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  • 12 February 2023
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How can I tell if an email is safe before I open it?

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Best answer by MajorHavoc 17 February 2023, 23:57

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What system are running on? Windows or Mac. They each have their own ways to view detailed info about an email. 

 While an anti-virus program like WebRoot can help protect you from rogue programs that may be attached to emails, the real answer here is to educate yourself, and not be caught by scams.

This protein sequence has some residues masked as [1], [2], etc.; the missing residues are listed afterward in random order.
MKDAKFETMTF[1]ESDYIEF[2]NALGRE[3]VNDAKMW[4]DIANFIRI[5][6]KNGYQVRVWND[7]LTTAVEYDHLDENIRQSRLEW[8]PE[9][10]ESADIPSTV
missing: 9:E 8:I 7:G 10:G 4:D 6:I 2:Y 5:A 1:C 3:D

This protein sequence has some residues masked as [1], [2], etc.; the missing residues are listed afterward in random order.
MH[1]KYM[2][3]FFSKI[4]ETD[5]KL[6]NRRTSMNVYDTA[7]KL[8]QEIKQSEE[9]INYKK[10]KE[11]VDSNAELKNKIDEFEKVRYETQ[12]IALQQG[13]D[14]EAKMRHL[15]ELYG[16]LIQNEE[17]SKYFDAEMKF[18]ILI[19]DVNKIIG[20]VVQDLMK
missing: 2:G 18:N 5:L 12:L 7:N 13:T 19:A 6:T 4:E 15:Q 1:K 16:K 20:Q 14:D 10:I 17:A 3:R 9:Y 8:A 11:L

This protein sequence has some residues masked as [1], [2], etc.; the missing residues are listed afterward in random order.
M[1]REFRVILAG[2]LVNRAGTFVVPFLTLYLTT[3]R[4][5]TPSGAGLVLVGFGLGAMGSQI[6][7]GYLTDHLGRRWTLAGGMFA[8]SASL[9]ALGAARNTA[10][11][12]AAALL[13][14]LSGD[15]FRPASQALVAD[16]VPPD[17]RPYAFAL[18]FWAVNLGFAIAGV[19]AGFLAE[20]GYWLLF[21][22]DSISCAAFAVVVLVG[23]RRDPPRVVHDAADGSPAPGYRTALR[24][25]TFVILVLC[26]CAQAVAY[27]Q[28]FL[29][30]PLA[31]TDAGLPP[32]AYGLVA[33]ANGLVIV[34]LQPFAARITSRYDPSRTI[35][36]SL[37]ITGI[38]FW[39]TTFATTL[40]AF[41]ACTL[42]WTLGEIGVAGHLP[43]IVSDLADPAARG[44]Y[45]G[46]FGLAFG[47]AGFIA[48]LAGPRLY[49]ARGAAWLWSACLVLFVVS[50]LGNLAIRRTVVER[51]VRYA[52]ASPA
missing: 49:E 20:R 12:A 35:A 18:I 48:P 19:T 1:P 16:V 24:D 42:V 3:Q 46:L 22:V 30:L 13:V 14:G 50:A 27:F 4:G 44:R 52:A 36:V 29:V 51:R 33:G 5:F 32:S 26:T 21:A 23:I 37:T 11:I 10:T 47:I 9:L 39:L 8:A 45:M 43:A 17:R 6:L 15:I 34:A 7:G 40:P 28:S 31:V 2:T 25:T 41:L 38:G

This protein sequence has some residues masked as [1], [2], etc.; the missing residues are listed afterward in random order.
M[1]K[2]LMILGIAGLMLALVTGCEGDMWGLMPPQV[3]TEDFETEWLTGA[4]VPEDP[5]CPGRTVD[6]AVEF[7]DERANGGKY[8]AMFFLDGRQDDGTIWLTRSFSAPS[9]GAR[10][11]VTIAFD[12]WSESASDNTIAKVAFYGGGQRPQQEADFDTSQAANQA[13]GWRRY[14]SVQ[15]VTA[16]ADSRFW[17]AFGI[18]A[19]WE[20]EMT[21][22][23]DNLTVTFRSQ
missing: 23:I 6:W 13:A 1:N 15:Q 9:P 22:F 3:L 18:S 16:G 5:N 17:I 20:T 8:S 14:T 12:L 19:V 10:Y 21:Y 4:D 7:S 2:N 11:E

You can start here: https://www.cisa.gov/uscert/sites/default/files/publications/emailscams_0905.pdf

Webroot may also have some documents on avoiding scam email. Like this one: 

or this one: 


https://www.webroot.com/us/en/resources/tips-articles/computer-security-threats-phishing


In general: 

If you do not know who the email is from, be cautious. If it looks like it is from someone you know, but not content you would expect, you can look at the return address (which can be spoofed) or even better, look at the email headers  (In apple mail, go to view, message, all headers) and you can see where an email came from.  There is a lot of text in there, but you can poke through it and look for authentication messages that show if it truly came from the place you expected it to come from.